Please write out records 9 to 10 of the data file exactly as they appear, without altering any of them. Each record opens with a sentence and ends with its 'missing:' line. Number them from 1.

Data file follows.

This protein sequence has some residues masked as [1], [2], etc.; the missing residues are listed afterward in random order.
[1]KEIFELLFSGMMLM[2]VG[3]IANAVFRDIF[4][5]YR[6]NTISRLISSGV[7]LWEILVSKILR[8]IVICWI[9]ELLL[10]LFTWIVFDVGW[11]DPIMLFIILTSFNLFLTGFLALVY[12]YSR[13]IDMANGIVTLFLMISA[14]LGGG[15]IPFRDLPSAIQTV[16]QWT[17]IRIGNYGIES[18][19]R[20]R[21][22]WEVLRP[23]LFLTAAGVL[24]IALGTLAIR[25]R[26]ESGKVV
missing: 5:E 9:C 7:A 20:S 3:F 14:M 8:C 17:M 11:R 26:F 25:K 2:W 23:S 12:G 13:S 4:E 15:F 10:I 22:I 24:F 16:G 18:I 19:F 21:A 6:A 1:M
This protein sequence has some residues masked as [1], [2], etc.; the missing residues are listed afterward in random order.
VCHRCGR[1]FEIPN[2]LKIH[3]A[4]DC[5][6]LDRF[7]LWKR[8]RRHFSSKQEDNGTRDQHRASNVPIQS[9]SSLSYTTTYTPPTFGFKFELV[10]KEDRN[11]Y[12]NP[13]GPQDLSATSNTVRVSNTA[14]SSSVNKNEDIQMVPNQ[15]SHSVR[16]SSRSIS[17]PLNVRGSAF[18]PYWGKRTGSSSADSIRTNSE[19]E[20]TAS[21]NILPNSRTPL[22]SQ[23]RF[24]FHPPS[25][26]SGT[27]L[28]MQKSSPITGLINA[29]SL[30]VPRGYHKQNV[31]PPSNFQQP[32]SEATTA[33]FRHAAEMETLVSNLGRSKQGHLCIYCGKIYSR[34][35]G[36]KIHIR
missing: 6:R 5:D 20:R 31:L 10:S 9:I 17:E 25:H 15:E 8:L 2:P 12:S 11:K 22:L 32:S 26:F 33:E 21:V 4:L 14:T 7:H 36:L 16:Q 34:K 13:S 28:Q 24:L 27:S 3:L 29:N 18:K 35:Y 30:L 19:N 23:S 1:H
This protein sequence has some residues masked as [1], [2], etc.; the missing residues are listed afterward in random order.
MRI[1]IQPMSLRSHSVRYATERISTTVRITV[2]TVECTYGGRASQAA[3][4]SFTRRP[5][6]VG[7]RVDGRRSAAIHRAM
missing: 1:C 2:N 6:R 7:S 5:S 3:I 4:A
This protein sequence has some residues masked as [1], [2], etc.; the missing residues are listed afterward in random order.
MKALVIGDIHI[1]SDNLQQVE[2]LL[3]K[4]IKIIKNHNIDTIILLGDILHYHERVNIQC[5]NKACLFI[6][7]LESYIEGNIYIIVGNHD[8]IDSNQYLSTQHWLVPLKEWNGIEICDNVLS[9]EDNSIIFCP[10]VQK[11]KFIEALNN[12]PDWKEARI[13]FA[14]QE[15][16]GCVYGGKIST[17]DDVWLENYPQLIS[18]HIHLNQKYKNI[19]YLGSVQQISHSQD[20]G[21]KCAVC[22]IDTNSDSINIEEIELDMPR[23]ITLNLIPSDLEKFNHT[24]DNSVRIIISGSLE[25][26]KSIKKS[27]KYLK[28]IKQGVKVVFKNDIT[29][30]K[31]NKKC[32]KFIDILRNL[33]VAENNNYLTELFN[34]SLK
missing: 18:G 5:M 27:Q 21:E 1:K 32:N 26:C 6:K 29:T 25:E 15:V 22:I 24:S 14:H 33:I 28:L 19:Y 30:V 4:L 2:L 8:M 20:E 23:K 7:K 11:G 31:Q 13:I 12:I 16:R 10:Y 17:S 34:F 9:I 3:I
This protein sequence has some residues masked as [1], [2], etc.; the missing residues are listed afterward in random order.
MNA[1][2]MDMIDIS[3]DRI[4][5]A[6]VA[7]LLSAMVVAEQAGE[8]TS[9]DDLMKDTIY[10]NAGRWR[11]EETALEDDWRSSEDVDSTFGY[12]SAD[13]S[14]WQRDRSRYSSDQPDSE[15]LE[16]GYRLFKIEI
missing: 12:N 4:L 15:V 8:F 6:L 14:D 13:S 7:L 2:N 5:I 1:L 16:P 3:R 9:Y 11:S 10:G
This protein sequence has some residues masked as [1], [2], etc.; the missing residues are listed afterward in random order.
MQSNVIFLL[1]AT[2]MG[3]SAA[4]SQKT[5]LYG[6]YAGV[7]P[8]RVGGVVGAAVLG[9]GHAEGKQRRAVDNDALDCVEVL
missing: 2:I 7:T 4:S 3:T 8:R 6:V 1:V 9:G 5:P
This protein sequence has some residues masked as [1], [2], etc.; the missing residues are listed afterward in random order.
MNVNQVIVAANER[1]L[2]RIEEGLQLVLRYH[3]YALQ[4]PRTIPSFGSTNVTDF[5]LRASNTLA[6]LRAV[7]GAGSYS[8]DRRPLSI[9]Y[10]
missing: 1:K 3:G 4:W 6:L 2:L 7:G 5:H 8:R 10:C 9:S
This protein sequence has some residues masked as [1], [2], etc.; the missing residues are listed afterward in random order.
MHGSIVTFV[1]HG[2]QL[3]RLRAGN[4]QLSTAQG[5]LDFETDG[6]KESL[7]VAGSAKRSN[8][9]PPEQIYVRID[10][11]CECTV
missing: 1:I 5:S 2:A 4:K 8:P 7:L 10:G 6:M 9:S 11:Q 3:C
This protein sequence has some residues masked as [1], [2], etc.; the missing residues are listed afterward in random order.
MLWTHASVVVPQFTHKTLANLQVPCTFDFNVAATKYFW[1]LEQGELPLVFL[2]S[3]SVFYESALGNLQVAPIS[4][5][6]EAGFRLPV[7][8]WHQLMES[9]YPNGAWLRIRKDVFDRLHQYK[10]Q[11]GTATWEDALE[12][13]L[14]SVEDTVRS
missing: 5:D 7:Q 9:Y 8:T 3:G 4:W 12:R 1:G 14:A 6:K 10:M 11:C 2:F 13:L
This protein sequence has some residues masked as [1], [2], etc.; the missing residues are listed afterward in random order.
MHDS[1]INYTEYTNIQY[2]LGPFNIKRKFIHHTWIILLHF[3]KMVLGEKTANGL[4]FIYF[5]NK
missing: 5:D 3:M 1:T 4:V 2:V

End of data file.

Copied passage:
This protein sequence has some residues masked as [1], [2], etc.; the missing residues are listed afterward in random order.
MLWTHASVVVPQFTHKTLANLQVPCTFDFNVAATKYFW[1]LEQGELPLVFL[2]S[3]SVFYESALGNLQVAPIS[4][5][6]EAGFRLPV[7][8]WHQLMES[9]YPNGAWLRIRKDVFDRLHQYK[10]Q[11]GTATWEDALE[12][13]L[14]SVEDTVRS
missing: 5:D 7:Q 9:Y 8:T 3:G 4:W 12:R 1:G 14:A 6:K 10:M 11:C 2:F 13:L
This protein sequence has some residues masked as [1], [2], etc.; the missing residues are listed afterward in random order.
MHDS[1]INYTEYTNIQY[2]LGPFNIKRKFIHHTWIILLHF[3]KMVLGEKTANGL[4]FIYF[5]NK
missing: 5:D 3:M 1:T 4:V 2:V